Natural Raw Honey and Comb Honey from New England’sSpring Blossoms and Summer Wild Flowers
100% Pure Raw Honey just the way the Bees made it!
What’s special about Raw Beekeeper’s Honey
What’s so good about Raw Honey?
Raw Honey Content Analysis
What’s the difference between Raw, Liquid and Crystallized Honey?
Consumers are often confused by the difference between the terms: varietal of honey and infusion of honey. The products are often coined with the same names on the product shelf. To simplify, the varietal of honey contains only pure honey. The varietal, which has infinite possibilities, can range from clover, to cranberry, to buckwheat; but, it contains only one ingredient – honey! The bees pollinated that type of crop primarily to create a different flavor profile and it is indicated on each particular jar of honey. This can be further complicated because the honey can be a single-source varietal such as blueberry honey, or a multi-source varietal such as wildflower honey. The final product can also be found in many different forms ranging but not limited to: liquid, crystallized, comb-form, and creamed. A honey infusion, on the other hand, is a honey that has had things added to it. An honest producer will reflect that on the label of the product.
The problem lies in that both a honey varietal and a honey infusion can be labeled the same. Take for example “Blueberry Honey.” If solid blueberries are added to the product, you have a direct indicator that this is, in fact, a honey infusion and not a varietal of honey. However, a liquid blueberry extract could be added and the only way a consumer would know is to flip the label and check the ingredient list. Now, I do have found with our local grocers, the varietals of honey are becoming increasingly popular and the honey infusions less so. While Farmers Markets and local markets are where honey infusions can be found.
There are some wonderful honey infusions. I, myself, make herbal infusions, which I add to tea when I have a sore throat. However, it is important to note that a honey infusion will not have the shelf life found in a varietal of honey. This is due to the nature of the additives, which frequently have some residual moisture, resulting in fermentation of honey. This is usually not a problem in a varietal of honey; although there are some varietals that have high moisture and are predisposed to fermentation. Honey contains water (15-18% is often standard); however, when the percent of water in honey is in excess of this range, it is often unbound and therefor available for fermentation.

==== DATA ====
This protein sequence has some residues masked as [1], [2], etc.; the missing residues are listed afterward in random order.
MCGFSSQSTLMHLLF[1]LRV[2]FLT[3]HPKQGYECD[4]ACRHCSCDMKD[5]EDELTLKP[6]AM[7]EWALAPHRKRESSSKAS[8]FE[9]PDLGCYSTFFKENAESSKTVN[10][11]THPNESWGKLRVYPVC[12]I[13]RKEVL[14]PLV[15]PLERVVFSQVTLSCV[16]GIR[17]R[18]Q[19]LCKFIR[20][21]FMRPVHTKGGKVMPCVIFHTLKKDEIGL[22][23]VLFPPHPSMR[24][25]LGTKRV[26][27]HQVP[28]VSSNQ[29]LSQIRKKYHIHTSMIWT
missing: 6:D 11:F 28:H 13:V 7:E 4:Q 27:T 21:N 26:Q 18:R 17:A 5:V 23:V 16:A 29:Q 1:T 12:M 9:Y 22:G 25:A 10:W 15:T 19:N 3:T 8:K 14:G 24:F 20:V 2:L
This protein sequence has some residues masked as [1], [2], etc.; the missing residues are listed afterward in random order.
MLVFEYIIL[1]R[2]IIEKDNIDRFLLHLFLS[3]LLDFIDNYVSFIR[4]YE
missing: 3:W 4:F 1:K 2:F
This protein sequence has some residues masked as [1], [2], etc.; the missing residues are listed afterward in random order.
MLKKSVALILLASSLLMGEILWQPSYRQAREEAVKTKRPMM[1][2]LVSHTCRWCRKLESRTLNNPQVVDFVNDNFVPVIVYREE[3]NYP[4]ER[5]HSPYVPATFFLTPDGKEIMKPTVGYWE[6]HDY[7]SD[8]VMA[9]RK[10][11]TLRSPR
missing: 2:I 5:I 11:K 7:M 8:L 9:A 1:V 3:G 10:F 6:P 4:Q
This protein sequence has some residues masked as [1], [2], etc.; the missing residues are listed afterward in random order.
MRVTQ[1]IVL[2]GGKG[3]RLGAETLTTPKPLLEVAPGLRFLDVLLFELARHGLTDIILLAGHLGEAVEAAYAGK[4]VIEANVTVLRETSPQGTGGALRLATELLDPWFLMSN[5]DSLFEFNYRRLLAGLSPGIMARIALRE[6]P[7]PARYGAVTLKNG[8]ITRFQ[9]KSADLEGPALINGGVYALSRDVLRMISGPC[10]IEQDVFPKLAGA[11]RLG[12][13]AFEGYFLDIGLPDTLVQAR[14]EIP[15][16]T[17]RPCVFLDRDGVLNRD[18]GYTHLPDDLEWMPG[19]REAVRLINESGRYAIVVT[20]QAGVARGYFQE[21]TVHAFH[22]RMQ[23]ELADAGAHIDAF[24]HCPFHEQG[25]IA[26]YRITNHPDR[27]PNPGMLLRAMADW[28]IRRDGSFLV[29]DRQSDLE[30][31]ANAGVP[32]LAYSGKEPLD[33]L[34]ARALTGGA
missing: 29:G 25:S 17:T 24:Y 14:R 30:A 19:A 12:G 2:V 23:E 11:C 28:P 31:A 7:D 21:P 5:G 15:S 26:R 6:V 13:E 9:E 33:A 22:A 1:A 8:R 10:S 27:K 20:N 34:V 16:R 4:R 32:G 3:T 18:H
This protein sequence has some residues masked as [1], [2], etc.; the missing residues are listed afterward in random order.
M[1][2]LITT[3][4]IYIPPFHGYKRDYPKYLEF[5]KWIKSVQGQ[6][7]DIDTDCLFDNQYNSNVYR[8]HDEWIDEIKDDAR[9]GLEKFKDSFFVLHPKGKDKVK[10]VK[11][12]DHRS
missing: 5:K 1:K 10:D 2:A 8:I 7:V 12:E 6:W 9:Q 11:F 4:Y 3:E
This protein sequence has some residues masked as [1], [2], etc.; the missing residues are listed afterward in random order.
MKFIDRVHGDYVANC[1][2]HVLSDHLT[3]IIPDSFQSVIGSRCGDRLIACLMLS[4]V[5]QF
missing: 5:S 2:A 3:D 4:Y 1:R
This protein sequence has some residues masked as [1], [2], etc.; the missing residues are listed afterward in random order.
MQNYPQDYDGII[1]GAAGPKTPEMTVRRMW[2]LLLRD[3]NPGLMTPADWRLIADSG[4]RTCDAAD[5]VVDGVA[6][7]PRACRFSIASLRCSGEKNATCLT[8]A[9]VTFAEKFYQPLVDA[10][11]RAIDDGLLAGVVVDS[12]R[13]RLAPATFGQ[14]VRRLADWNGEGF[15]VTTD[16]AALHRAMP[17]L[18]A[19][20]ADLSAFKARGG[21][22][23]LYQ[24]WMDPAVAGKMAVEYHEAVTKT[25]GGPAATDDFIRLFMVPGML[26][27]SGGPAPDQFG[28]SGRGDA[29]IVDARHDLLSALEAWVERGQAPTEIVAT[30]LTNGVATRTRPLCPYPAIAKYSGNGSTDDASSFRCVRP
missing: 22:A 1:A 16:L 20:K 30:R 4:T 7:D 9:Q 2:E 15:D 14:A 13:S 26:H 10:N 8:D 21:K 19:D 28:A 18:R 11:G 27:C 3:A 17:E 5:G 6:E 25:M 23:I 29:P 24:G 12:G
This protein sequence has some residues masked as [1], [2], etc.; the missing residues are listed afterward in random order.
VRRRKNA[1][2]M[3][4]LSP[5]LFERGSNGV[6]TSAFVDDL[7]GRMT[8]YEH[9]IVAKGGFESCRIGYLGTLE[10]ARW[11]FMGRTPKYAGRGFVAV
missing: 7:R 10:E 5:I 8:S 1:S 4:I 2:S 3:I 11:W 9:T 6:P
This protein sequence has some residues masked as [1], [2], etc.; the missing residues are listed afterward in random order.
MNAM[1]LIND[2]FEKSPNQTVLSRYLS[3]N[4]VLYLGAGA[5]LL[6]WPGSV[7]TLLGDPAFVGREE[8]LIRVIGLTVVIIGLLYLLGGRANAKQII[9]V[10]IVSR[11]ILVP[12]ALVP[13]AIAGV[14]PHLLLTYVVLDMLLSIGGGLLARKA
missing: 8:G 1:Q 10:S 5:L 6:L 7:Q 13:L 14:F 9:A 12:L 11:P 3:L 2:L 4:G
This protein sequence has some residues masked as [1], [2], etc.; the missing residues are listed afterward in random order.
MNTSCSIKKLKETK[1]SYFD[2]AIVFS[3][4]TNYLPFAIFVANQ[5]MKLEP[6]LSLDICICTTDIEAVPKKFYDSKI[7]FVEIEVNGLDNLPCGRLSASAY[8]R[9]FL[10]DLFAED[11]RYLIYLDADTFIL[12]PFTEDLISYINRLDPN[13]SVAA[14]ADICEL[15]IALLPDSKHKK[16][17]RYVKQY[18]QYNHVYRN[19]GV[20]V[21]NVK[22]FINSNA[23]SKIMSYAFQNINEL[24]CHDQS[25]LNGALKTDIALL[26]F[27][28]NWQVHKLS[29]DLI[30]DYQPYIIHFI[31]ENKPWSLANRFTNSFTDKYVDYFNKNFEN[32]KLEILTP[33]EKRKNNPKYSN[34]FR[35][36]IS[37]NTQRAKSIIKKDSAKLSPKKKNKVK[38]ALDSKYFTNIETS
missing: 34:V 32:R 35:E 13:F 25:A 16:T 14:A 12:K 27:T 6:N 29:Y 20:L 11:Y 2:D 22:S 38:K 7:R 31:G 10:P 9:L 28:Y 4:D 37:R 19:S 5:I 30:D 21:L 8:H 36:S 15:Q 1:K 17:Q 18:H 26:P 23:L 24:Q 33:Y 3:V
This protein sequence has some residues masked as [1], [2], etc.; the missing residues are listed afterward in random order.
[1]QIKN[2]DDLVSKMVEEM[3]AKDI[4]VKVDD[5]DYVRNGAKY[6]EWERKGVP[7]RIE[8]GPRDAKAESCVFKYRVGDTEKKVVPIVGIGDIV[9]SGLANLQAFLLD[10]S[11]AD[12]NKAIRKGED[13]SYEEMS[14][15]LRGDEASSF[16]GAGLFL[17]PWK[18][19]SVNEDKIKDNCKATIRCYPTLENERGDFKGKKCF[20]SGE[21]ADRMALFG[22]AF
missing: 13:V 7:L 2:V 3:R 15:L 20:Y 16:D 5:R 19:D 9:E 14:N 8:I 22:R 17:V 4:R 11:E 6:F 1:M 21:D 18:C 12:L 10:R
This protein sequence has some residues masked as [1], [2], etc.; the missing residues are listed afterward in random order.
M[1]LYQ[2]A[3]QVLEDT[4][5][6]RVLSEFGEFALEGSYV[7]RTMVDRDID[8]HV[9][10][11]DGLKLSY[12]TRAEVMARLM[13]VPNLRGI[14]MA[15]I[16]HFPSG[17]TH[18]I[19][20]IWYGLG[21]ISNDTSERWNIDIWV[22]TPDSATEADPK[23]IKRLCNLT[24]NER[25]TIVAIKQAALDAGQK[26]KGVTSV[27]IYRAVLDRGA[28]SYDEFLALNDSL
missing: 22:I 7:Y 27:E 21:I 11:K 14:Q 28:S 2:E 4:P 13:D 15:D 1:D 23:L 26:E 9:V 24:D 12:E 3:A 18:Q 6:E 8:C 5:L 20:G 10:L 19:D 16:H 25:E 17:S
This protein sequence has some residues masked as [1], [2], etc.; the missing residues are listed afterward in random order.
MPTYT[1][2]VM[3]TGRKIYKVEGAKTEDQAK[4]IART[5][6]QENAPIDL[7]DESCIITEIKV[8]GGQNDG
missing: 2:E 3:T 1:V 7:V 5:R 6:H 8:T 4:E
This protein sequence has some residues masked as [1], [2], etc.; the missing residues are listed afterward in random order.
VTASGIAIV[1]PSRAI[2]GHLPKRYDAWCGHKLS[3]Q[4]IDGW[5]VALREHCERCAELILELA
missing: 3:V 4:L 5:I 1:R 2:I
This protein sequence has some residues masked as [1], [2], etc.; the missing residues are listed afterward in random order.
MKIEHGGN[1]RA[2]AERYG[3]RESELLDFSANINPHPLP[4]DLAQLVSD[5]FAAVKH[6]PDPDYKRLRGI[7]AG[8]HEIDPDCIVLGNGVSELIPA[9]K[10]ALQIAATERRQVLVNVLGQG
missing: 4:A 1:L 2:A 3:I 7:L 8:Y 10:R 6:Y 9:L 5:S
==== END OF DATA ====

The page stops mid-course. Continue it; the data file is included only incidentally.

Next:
At Merrimack Valley Apiaries we are beekeepers! We raise both the queens and the bees, which in turn produce the honeys that we sell. Being among the nation’s largest beekeepers enables us to transport our bees to crops and honey producing regions nationwide. Merrimack Valley Apiaries is a family farm operating for over 50 years, with experience covering three generations. Each year our farm produces over one million pounds of raw honey. We are able to provide our customers with raw varietal honeys that are local to the region in which they are produced.
In addition to raw honey production, we sell replacement and starter nucleus hives in the spring. We are also major crop pollination contractors for California almonds, blueberries in New Jersey and Maine, cranberries in Massachusetts, and apples in New York, New Hampshire and Massachusetts.
No matter what product or service we provide, our goal remains the same, to provide our customers with only the very best available.
New England Honey is a family owned company that produces wildflower honey, beeswax and hive products.
Honeybees begin their work in early spring by visiting the flowers of dandelion, apple, plum and pear. Throughout the summer honeybees pollinate and gather nectar from blueberries, strawberries, melons, clover and many vegetable crops. The season ends with goldenrod and asters of fall.
From early spring to the first frost, honeybees work during every daylight hour pollinating crops and gathering nectar so that we can enjoy their fine honey as well as the vegetables, fruits and flowers which their efforts make possible.
We pride ourselves on the natural products that we provide ensuring that our customers receive the finest flavors, the purest products and the highest quality service available.
Warm Colors Apiary is owned and operated by Bonita and Dan Conlon. We raise honeybees to produce the finest regional honey from the fields and forests of Western Massachusetts. In addition to making specialty honeys, we also make pure beeswax candles, offer educational programs and beekeeping supplies.